Even though cheese is already widely available across menus, customers are still asking for more. From healthy recipes to plant-based options, now’s your chance to get in on this opportunity with three new trends consumers will love.
Every new year brings new resolutions, often along the lines of “eat better,” “exercise more” or “lose 10 pounds.” Such good intentions often lead consumers who are restricting their diets to make incorrect assumptions about what they should and shouldn’t eat. And that can make things challenging for foodservice operators—particularly those with cheese-forward menus.
Long ago, a shepherd riding across the desert with milk stored in a vessel made of an animal stomach, may have discovered cheesemaking. Enzymes from the stomach, along with heat, would have converted the milk into cheese. “I can’t imagine [it] was delicious, and that [illustrates] the central advancement of modern cheesemaking,” says Molly Browne, education manager of Dairy Farmers of Wisconsin. “With state-of-the-art technology, equipment, and environmental controls, today we can create cheese that is both nutritious and tasty.”
Americans adore Italian food. They crave Chinese, Thai and Japanese fare. They’re wild about Mexican cooking. And more recently, they’ve fallen in love with Indian, Vietnamese and Filipino flavors. If you’re hungry for the next big ethnic food trend, you’ll need to learn a word you may have never heard before: Levant, which refers collectively to eastern Mediterranean countries such as Cyprus, Jordan, Lebanon, Israel, Iraq, Syria and Egypt, as well as parts of Turkey.
Limited time offers (LTOs) keep your menu dynamic, but they also can drive traffic and boost sales—especially after the holidays, which for many restaurants can be the slowest time of the year. Perhaps that’s why so many restaurants are embracing them: in the last five years alone, the number of LTO menu items has increased 64%, according to Technomic data reported by Restaurant Business, its sister company.
Although price reduction is an easy and obvious LTO tactic, it’s neither the most common nor the most strategic maneuver. Over half (51%) of full-service restaurants approach LTOs with innovative food or beverage offerings, letting their products rather than their prices fuel the buzz.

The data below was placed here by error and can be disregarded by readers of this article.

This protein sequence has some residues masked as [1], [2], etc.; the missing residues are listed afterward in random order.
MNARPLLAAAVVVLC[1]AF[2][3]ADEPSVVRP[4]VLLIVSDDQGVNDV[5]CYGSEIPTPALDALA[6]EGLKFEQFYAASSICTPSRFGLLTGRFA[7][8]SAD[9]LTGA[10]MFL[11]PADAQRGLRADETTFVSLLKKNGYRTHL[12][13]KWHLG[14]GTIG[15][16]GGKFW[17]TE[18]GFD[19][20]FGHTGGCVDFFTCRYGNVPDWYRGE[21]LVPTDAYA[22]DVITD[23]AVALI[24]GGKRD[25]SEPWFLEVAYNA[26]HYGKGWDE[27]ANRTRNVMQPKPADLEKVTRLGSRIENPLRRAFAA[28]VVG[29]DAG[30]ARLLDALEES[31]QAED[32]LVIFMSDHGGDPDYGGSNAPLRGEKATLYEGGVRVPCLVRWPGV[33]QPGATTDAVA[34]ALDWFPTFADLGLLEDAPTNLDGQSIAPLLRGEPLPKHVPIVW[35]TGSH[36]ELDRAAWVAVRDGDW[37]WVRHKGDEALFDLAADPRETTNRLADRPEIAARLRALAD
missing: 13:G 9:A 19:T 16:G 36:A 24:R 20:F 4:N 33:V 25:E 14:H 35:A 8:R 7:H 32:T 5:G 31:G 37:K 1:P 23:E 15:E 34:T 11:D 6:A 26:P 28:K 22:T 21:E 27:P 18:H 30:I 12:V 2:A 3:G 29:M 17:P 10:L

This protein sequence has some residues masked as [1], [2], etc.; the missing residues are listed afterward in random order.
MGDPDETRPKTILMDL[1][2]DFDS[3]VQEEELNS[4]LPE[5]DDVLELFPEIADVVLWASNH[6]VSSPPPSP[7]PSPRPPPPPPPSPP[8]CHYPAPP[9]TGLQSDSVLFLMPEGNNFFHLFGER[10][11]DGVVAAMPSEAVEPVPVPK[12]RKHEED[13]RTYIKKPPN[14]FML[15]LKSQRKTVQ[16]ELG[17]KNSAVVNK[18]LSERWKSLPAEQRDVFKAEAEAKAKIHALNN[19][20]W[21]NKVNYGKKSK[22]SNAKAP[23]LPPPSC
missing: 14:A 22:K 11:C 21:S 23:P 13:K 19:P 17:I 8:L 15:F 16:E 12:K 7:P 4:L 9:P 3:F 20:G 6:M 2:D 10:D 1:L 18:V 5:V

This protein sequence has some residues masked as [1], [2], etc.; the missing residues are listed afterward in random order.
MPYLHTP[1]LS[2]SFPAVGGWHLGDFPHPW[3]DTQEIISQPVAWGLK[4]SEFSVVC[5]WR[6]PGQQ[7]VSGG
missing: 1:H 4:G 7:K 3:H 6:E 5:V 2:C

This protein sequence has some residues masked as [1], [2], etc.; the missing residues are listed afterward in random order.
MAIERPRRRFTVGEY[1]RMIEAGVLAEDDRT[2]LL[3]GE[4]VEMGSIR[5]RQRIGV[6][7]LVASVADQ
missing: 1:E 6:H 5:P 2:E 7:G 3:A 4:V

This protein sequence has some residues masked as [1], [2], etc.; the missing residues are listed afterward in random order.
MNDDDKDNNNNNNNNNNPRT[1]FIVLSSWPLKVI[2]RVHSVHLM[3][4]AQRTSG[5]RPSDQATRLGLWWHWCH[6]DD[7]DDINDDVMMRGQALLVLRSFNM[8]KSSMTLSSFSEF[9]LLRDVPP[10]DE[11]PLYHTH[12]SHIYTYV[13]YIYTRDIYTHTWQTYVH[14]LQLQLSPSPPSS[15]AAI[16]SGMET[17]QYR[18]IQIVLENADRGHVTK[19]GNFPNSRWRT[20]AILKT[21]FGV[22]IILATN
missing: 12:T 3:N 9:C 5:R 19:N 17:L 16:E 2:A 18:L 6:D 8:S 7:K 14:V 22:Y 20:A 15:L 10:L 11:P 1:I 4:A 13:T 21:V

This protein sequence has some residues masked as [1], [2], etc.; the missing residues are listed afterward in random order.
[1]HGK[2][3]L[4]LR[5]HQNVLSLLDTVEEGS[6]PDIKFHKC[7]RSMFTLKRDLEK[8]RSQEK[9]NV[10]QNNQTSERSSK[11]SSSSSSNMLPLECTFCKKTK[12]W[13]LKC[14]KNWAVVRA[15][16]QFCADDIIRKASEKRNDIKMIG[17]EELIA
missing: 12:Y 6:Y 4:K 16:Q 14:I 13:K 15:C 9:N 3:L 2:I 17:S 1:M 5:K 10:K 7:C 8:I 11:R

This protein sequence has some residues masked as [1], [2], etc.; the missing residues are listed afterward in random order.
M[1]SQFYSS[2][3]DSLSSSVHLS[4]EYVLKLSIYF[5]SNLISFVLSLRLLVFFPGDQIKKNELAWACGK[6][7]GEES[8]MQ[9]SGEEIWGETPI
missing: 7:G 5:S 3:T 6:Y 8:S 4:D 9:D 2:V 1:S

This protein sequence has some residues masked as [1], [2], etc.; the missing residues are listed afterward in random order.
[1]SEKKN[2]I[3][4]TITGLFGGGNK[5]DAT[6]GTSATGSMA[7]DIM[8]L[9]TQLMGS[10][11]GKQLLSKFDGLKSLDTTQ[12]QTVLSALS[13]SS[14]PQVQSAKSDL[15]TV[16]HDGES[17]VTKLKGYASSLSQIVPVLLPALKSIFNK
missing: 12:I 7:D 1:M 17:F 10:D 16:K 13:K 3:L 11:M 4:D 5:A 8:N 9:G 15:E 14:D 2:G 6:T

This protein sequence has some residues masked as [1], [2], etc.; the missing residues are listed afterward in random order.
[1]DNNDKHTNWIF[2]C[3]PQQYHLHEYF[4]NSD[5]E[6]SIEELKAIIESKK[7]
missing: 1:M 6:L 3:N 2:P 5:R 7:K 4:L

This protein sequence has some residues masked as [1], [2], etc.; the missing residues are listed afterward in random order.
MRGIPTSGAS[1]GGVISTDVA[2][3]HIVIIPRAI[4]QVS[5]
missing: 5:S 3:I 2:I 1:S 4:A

As your R&D team invents short-term offerings that can generate positive word of mouth and increased foot traffic during seasonal slumps, consider these best practices for developing, implementing and marketing LTOs.
Cheese is a staple in many dishes across every daypart, and for good reason: With roughly 2,000 varieties to choose from, the cheese category truly offers something for everyone.
But balancing consumer expectations and operator profitability in the context of current food and diet trends requires a little imagination—especially if the dairy favorite is at the heart of your business, as it is for Melt Bar and Grilled, a 10-unit restaurant group in northeast Ohio that specializes in gourmet grilled cheese sandwiches.
Melt uses 13 different types of cheese in its sandwiches, but the FSR relies primarily on common cheese types for the sake of cost consciousness. “The other ingredients [in Melt sandwiches] are expensive,” explains owner and founder Matt Fish. “We are a high-volume restaurant, and we want [our offerings] to be affordable to every demographic.” Fish’s customers are seeking “value for the dollar,” he continues, “and to use $9- or $10-a-pound cheese for grilled cheese doesn’t make sense.”
Fortunately, there’s an underexplored world of trendy applications for familiar cheeses.